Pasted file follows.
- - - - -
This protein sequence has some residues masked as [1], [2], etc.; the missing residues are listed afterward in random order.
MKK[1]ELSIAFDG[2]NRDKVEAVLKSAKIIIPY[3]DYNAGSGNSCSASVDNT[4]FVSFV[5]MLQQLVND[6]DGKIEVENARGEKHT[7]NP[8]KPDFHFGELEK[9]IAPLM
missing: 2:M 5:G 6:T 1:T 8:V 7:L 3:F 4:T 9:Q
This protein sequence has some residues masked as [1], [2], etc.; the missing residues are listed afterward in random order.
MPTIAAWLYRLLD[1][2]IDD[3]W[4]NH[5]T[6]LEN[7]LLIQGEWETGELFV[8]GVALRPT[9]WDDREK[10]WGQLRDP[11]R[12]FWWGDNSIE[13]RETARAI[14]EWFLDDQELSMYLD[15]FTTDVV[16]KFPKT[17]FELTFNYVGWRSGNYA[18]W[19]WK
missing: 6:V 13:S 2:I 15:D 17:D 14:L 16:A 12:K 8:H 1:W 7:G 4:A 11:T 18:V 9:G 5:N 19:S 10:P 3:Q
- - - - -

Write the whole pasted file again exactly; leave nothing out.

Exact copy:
This protein sequence has some residues masked as [1], [2], etc.; the missing residues are listed afterward in random order.
MKK[1]ELSIAFDG[2]NRDKVEAVLKSAKIIIPY[3]DYNAGSGNSCSASVDNT[4]FVSFV[5]MLQQLVND[6]DGKIEVENARGEKHT[7]NP[8]KPDFHFGELEK[9]IAPLM
missing: 2:M 5:G 6:T 1:T 8:V 7:L 3:F 4:T 9:Q
This protein sequence has some residues masked as [1], [2], etc.; the missing residues are listed afterward in random order.
MPTIAAWLYRLLD[1][2]IDD[3]W[4]NH[5]T[6]LEN[7]LLIQGEWETGELFV[8]GVALRPT[9]WDDREK[10]WGQLRDP[11]R[12]FWWGDNSIE[13]RETARAI[14]EWFLDDQELSMYLD[15]FTTDVV[16]KFPKT[17]FELTFNYVGWRSGNYA[18]W[19]WK
missing: 6:V 13:S 2:I 15:D 17:D 14:L 16:A 12:K 8:H 1:W 7:G 4:A 11:T 18:V 9:G 5:N 19:S 10:P 3:Q